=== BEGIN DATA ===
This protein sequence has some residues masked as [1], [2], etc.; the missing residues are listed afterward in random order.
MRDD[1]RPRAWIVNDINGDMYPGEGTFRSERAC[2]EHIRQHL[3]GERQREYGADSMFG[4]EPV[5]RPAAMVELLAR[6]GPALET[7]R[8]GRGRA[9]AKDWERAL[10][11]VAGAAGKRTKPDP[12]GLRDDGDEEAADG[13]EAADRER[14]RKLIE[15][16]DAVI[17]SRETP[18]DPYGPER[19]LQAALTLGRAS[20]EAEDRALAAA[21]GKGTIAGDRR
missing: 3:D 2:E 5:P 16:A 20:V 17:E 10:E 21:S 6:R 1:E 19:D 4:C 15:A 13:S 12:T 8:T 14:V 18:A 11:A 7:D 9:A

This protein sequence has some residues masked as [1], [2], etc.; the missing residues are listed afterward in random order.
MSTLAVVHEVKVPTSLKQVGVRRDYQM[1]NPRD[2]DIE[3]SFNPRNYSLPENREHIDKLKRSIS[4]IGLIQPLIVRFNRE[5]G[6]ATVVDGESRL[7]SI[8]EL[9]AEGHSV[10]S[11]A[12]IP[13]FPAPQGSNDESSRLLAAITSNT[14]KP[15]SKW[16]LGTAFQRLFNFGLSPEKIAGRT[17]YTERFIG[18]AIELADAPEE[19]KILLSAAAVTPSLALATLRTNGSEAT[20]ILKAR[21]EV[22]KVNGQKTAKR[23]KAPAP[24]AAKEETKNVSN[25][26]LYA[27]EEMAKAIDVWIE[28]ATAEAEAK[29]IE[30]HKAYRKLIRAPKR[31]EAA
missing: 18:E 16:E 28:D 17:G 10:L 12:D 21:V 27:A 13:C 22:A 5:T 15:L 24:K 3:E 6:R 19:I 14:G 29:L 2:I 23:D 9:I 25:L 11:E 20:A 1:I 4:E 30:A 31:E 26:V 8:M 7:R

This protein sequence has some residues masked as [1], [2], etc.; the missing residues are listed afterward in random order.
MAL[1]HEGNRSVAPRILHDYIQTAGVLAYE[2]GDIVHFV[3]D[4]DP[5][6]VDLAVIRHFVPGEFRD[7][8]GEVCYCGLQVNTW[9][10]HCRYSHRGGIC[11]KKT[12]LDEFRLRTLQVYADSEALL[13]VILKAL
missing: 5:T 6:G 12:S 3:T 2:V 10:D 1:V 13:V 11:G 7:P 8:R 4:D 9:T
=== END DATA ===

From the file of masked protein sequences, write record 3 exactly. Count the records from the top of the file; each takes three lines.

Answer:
This protein sequence has some residues masked as [1], [2], etc.; the missing residues are listed afterward in random order.
MAL[1]HEGNRSVAPRILHDYIQTAGVLAYE[2]GDIVHFV[3]D[4]DP[5][6]VDLAVIRHFVPGEFRD[7][8]GEVCYCGLQVNTW[9][10]HCRYSHRGGIC[11]KKT[12]LDEFRLRTLQVYADSEALL[13]VILKAL
missing: 5:T 6:G 12:S 3:T 2:V 10:D 1:V 13:V 11:G 7:P 8:R 4:D 9:T